Health Care Proxy in New York

Due to age, illness or injury, people may suffer conditions that leave them physically or mentally incapacitated. Having an estate plan that includes advance directives gives voice to the wishes of those who cannot make decisions or speak for themselves. 

Among other advance directive documents, people may choose to name a health care proxy in their estate plans. 

What is a Health Care Proxy in New York?

According to the New York State Office of the Attorney General, a health care proxy is another person someone may name as his or her health care agent. If people cannot make medical choices for themselves, those named as their health care proxies may make medical treatment and care decisions on their behalf. In making such choices, health care proxies must adhere to the patient’s wishes and act in their best interests and in accordance with their moral and religious beliefs. 

Who Can Serve as a Health Care Proxy in New York?

When deciding whom to name as their health care proxies, people should choose someone they can trust. To serve as a health care agent in New York, the selected representatives must be at least 18 years old and mentally competent. People may name family members, spouses or partners, close friends or even lawyers to serve in this role. 

Why Should You Have a Health Care Proxy?

According to the National Institute on Aging, not all medical situations are foreseeable. Having a health care proxy to make decisions on their behalf allows people to ensure their voices are heard in the event of such circumstances. People may name health care proxies in addition to or in lieu of establishing a living will. When choosing a health care proxy, people may share their values with those they have selected, allowing them to make even unexpected decisions in accordance with their preferences. 

What If I Don’t Have a Health Care Proxy?

If you’re like most people, you’ve been thinking a lot lately about medical emergencies, about what would happen if you were suddenly hospitalized. There is no way to prepare emotionally for something like that, but there is a way to prepare legally: designate a Health Care Proxy to make medical decisions for you in case you can’t.

What happens if a patient can’t make these decisions but hasn’t planned for someone else to?

New York State has thought of that. The 2010 Family Health Care Decisions Act lays out the procedure by which surrogates can make medical decisions for patients who have not designated a Health Care Proxy.

Let’s go through it step by step.

The law applies to patients over 18 who are “incapacitated” — unable to make medical decisions. The patient’s physician has to determine that the patient is incapacitated, and another physician has to agree.

Once that determination is made, the hospital can designate a surrogate decision-maker. The law lists potential surrogates in order of priority: highest on the list is asked first. For most people, that means spouse or domestic partner. (For an adult previously determined to be incapacitated, first would be the official court-appointed guardian.) Then a child over 18, then a parent, then a sibling over 18, then a close friend or relative. (If none of these is available, a physician can act as surrogate.)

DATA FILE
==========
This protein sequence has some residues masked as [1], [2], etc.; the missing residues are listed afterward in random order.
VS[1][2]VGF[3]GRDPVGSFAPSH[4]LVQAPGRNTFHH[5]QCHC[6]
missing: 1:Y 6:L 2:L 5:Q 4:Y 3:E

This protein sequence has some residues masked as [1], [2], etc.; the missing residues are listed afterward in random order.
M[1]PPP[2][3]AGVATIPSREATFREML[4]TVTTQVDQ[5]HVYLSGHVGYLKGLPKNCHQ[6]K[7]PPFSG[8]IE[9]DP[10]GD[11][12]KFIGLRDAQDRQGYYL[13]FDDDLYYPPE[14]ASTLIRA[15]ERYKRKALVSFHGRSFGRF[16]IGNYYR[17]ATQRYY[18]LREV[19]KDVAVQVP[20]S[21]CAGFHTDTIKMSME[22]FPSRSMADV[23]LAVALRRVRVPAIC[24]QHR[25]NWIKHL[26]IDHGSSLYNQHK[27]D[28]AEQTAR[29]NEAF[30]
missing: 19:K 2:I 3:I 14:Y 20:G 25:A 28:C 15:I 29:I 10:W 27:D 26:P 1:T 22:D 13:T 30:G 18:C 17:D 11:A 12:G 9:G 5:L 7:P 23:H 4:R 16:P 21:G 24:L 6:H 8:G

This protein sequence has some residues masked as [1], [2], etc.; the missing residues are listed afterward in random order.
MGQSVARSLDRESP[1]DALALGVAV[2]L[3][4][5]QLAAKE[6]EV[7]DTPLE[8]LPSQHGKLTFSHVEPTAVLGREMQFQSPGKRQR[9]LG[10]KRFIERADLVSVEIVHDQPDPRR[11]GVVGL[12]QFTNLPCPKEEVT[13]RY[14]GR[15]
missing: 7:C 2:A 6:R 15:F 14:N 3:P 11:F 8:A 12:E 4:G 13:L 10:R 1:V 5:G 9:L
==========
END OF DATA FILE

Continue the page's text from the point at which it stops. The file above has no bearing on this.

The selected person can refuse the responsibility, in which case the hospital continues down the list to the next eligible person, or the selected person can designate any other person on the list to act as surrogate.

But let’s say the person accepts. Then the hospital gives the surrogate access to any medical information necessary to consider the patient’s treatment options and make decisions.

There are some constraints on those decisions. The surrogate has to act according to the patient’s religious or moral beliefs or, if those aren’t known, then according to the patient’s “best interests.” What constitutes “best interests”? The law suggests considering “the dignity and uniqueness of every person; the possibility of preserving the patient’s life and preserving or improving the patient’s health; relief of the patient’s suffering; and any other concerns and values a person in the patient’s circumstances would wish to consider.”

If it comes down to withholding or withdrawing life-sustaining treatment, there are even more rules. First, the treatment has to be considered (officially by two physicians) to be an extraordinary burden to the patient. Given that, the patient has to be expected to die within six months (with or without treatment) or be permanently unconscious or the treatment would require inhumane levels of pain and suffering and the patient’s condition is incurable anyway.

Imagine being in the position of having to make these choices! Imagine having to trust someone else to choose for you!

Having a designated Health Care Proxy wouldn’t make such a terrible situation OK. But it would ensure that you–and not New York State–got to decide who made those decisions for you. It would save time, and reduce confusion and anguish for those who are taking care of you.

So while you’re stocking up on toilet paper and non-perishable foods, consider designating a Health Care Proxy as another way to prepare for the worst. An attorney can easily, quickly, and affordably walk you through the process. And while you’re at it, you can make sure your estate planning is up to date as well.

Call us at 518-456-0082 or email Attorneys Crystal R. Peck at or Ryan P. Bailey at and we’ll help. Chances are, you won’t need it. But at least you can take comfort in being a little more prepared for what might happen next.


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